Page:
I know George Lucas made a killing in the 70′s when he managed to secure the merchandising rights for Star Wars properties, that lead to those wonderful Star Wars bedsheets I used to have (sleeping with Princess Leia took on a whole new meaning), but check out the crazy stuff currently being hocked on eBay in an attempt to cash in on the upcoming movie.
You are bidding on a pair of standard size (18 x 28 inches) pillowcase. 100% Cotton with 200 thread count! They are very soft and comfortable since we use the highest quality of garment in the market. 100% Satisfaction guaranteed.
This unlicensed item is going to go fast, because…you know… we all like waking up to a bloody smiling face every morning.Â Be on the lookout for Rorschach themed bedsheets soon.
This isn’t as strange as the Marvel DCU that seems to throw everyone whenever it is mentioned on the site.Â Instead, these are custom Watchmen figures cobbled together from the Marvel Legends line.Â Looks pretty cool, even if The Comedian’s mustache features a bit of super-cheese.
Warner Bros. isn’t taking the early ruling by Judge Gary Feess lightly, when it came out yesterday with a comment about the court case.
“We respectfully but vigorously disagree with the court’s ruling and are exploring all of our appellate options,” the studio said. “We continue to believe that Fox’s claims have no merit and that we will ultimately prevail, whether at trial or in the Court of Appeals.”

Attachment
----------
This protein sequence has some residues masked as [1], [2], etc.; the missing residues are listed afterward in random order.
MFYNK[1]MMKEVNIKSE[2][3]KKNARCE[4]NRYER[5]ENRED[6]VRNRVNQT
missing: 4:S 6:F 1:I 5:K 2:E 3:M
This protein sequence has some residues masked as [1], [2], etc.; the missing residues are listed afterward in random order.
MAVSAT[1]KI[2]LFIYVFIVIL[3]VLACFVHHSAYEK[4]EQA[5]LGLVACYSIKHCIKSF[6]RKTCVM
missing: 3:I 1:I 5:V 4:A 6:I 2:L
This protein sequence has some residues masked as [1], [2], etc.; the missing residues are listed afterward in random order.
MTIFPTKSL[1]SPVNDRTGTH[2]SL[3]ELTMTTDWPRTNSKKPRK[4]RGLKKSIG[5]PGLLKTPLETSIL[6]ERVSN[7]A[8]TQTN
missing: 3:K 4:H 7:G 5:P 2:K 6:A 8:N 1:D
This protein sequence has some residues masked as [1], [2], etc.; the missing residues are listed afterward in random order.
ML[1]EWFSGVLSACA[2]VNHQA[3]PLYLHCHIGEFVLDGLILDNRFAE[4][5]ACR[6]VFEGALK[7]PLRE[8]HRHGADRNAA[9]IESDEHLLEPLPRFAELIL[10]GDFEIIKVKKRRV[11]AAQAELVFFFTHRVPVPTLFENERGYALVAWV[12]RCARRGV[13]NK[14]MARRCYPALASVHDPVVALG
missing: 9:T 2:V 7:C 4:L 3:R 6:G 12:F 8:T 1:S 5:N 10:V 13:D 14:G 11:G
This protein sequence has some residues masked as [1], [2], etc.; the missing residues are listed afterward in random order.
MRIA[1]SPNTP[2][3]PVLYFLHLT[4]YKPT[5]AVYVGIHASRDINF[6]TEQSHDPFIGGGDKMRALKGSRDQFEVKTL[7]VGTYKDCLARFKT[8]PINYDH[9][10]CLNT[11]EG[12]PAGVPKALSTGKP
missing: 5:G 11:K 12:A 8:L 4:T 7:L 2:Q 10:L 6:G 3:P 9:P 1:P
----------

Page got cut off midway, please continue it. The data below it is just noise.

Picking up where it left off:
While Warner Bros. is coming out strong on this one – and why wouldn’t they, this movie is shaping up to the be big blockbuster of the year – the studio does need to be careful, as Judge Feess is also the same judge who ruled against Warner during the Dukes of Hazard debacle that forced the studio to cough over millions to get the picture released.
Fox, which only stands to gain, even though they are still looking to block the March 9, 2009 release date, is satisfied with the judgement that says 20th Century Fox owns at least the right to distribute if not more.
As I previously mentioned on this site, and which The Hollywood Reporter is repeating in its latest issue, this looks to be a lot of chest thumping and delcarations by both sides before the ultimate big pay-off.Â Even though Judge Feess ruling was made on Christmas Eve, he still plans on holding the January 20, 2009 trial to see how far Fox’s rights extend, and how much compensation is due to the offended party.